Helen Mirren recently interviewed with Allure magazine and did not hold back. The notoriously sharp-tongued actress and feminist icon spilled to an eager interviewer her definition of feminism, her opinions on the current political atmosphere, and advice she wishes she could give to her younger self.
At age 73, Mirren has witnessed many women in political positions and what their legacies have become. Of former Prime Minister Margaret Thatcher, she says, ““Although I completely disagreed with her politics, Mrs. Thatcher was a great role model for women…a little four-year-old watching TV says, ‘Who’s this, Mommy or Daddy?’ ‘That’s the Prime Minister.’ Immediately, the girl thinks, Oh, I see; that’s possible.” Perhaps sometimes, representation is more important in the long run than a person’s actual policies.
As for present politics, Mirren remains puzzled by the complete lack of women in US government. “The idiocy of the Republican Party to have a room full of 25 old white men making decisions about the health of this country that is 50.8 percent women and 37 percent other races — I looked this up!” she says. Mirren believes in the well-documented fact that when women are put on an equal playing field socially, economically and politically, everyone is better off, regardless of gender. “If you go to a place where women are given advantages, life gets better, especially for children,” she says.
Today, she proudly embraces the title ‘feminist’ and encourages others to do the same. However, Mirren was candid in her interview about initially struggling to identify with the label. “I wasn’t into the very didactic feminism of the ’60s and ’70s because I liked wearing makeup and high heels,” she remembers. “That was a no-no. It was sort of ‘That’s playing to the patriarchy.’ I was thinking, Well, I just really like it. Then as feminism developed, they realized you can like nice dresses, high-heeled shoes, and makeup. That’s not stopping you from being feminist.”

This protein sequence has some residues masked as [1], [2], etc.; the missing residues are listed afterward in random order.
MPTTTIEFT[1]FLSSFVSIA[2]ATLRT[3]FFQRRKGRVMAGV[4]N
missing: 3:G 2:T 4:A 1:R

As for her notoriety as a sex symbol, she seemed a bit reluctant to discuss it and said, “they called me sexy in those days. I fell into the cliché of sexiness: blonde hair, tits, waist, which I hated at the time because it was not fashionable. You had to be thin and have a cigarette and only wear black. And I just never fit into that look.”
But after meditating on it, sexiness to her seems to come from a sort of indescribable inner strength. She tells her interviewer, “When intelligence is combined with beauty, it’s extraordinary.”
Mirren, of course, doesn’t mean superficial beauty necessarily. She explains that 90% of women are not what society would think of as typically “beautiful,” and that’s okay. As cliche as it sounds, she really means inner beauty: kindness, authenticity, generosity. Those things are truly beautiful, simple as that.
As an older woman in Hollywood, she understands how the female body is treated as a commodity. Luckily, she has likely given up caring and wishes she could tell her younger self to do the same. If she could, she tells Allure, she would tell her younger self to, “f*** off” and stop being so “bloody polite.” If only it were that easy for the rest of us.
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